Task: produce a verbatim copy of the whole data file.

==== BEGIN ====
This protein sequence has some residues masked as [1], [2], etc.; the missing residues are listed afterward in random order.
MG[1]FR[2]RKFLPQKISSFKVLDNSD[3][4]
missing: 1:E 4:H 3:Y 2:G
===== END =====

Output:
This protein sequence has some residues masked as [1], [2], etc.; the missing residues are listed afterward in random order.
MG[1]FR[2]RKFLPQKISSFKVLDNSD[3][4]
missing: 1:E 4:H 3:Y 2:G